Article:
We have to operate upon a race, divided into different nations, speaking a thousand different languages, under every different form of government, from absolute inertness to unbridled tyranny, and inhabiting every district of country, salubrious or deadly, from the equator to the poles. To all these nations must the Gospel be sent; into all these languages must the Bible be translated; to all these climes, salubrious or deadly, must the missionary penetrate; and under all these forms of government, mild or despotic, must he preach Christ, and him crucified.
Besides, we shall frequently interfere with the more sordid interests of men; and we expect them to increase the difficulties of our undertaking, If we can turn the heathen to God, many a source of unholy traffic will be dried up, and many a convenience of unhallowed gratification taken away. And hence we may expect, that the traffickers in human flesh, the disciples of mammon, and the devotees of pleasure, will be against us.
From the heathen themselves we have the blackest darkness of ignorance to dispel. We have to assault systems venerable for their antiquity, and interwoven with every thing that is proud in a nation's history. Abore all, we have to oppose the depravity of the human heart, grown still more inveterate by ages of continuance in unrestrained iniquity. In a word, we go forth to urge upon a world dead in trespasses and sins, a thorough renewal of heart, and a universal reformation of practice.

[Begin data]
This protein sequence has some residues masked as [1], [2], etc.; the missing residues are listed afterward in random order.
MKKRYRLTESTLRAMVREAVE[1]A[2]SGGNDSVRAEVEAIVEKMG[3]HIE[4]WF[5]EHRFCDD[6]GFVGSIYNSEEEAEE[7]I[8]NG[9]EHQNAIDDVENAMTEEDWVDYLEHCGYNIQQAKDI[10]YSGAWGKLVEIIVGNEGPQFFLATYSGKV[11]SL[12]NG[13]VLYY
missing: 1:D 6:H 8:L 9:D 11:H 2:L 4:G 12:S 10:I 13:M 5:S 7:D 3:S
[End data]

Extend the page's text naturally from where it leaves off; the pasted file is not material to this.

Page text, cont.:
Brief as is this view of the difficulties which surround us, and our limits will not allow us to state them more in detail, you see that our undertaking is, as we said, arduous enough to task, to the uttermost, the noblest energies of man.
Let us considerIII.-The MeanS BY WHICH This Moral RevoLUTION IS
TO BE EFFECTED.
It is, in a word, by the preaching of Jesus Christ, and him crucified. It is by going forth, and telling the lost children